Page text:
Tuesday, August 30, 2011

Rick Perry is Who George W. Bush Was Trying to Be

I thought from the moment that Rick Perry mused that Texas might secede from the Union (again) that he was going to be the Republican nominee for president in 2012. I still think so.

George W. Bush was a good-old-boy in the making from a small town in Texas. Then they sent him off, against his will, to the fancy prep school and university that his northeastern blue-blood family traditionally attended. He didn't like either one, spending his real energy on social life and cheerleading. He even got a further degree from another fancy northeastern school. He was a military pilot, but mostly to avoid the war. But as I read his history, George W. Bush never really came into his own until he got to be head cheerleader again for a sports team. That job used his best, Texas-honed sales skills. His Texas Methodist wife finally helped him straighten out, dry up, find Jesus, and become a stand-up guy. He was always a political amateur, but he caught the eye of a political professional, Karl Rove, who recruited the money and borrowed other professional politicians from Bush, Sr.'s shop.

Rick Perry was a good-old-boy in the making from a small town in Texas. Except his Texas roots went back generations, proletarian and petite bourgeois all the way. He went to the local high school, was an Eagle Scout, married a Texas Methodist who was his elementary school sweetheart. He then went to an iconic Texas school, where he majored in social life and cheerleading. He became a military pilot, but for real. His real education, as he tells it, came from his boss when Perry was a door-to-door salesman. Perry was a serious and competent Democratic politician, supporting Al Gore for president and backing Bill Clinton's health care plan. Perry switched parties when the opportunities were better, and drew the attention of Karl Rove. When Perry and Rove fell out, Rove picked up George W. Bush.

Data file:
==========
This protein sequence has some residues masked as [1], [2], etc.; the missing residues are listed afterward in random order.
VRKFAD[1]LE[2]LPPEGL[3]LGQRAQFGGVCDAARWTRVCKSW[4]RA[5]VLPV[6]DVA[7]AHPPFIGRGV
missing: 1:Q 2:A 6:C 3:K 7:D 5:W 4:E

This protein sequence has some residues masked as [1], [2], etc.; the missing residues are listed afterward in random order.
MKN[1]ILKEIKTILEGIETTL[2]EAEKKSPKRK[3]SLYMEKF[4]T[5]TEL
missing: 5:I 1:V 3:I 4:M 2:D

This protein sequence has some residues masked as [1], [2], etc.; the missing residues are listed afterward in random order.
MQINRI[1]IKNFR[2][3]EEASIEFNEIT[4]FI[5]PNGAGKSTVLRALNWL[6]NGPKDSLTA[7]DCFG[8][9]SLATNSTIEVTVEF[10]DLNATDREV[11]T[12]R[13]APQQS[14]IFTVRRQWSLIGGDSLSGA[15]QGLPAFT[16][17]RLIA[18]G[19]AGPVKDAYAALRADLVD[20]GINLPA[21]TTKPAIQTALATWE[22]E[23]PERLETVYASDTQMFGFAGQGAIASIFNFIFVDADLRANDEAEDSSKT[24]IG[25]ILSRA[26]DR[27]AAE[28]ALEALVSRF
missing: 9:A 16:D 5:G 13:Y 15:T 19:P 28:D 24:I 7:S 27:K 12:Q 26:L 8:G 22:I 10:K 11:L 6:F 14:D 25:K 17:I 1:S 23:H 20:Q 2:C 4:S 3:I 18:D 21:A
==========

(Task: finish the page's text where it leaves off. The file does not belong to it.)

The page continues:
George W. Bush represented what the activated part of the Republican Party wanted, but in him it was an overlay that went against most of his training. Rick Perry, on the other hand, really is a white Christian businessman who supports government spending for people and interests like his, but is suspicious of government spending for others. And he is a competent politician who can learn enough about government to make just-in-time executive decisions.

I think Gov. Perry will give the Republican base a chance to try to replay the Bush administration, only this time make it come out better.

4 comments:

ceemac said...

Gruntled,

Here is the text from a column "Bush, Perry represent different Texas traditions" by William McKenzie in today's Dallas Morning News. Bill is a presbyterian. I mentioned your blog to him once and he indicated he knew you.

I think it would be fair to desribe Bill as a gruntled centrist though he comes at it from the center right.

The column is behind a pay wall so I will post the whole thing and not just a link.

It's too long so I will post the column in the next comment.

ceemac said...

Bush, Perry represent different Texas traditions (William McKenzie)


Do George W. Bush and Rick Perry loathe each other? Are they blood enemies?
There’s plenty of speculation these days about a personal animosity. Jeb Bush, the former president’s brother, says none exists. After covering both Texans, I still don’t know.
But I do know this: The distinction runs deeper than any personal grievance. The differences are more profound. And understanding them is a key to understanding Texas politics, which many around the country are trying to do again with Perry running for the White House.
Both are conservatives, but they come at politics from competing spheres — and I don’t mean Yale vs. Texas A&M. The universes represent a cleavage between the modern, business-style Texas politician and the cowboy brand of yesteryear.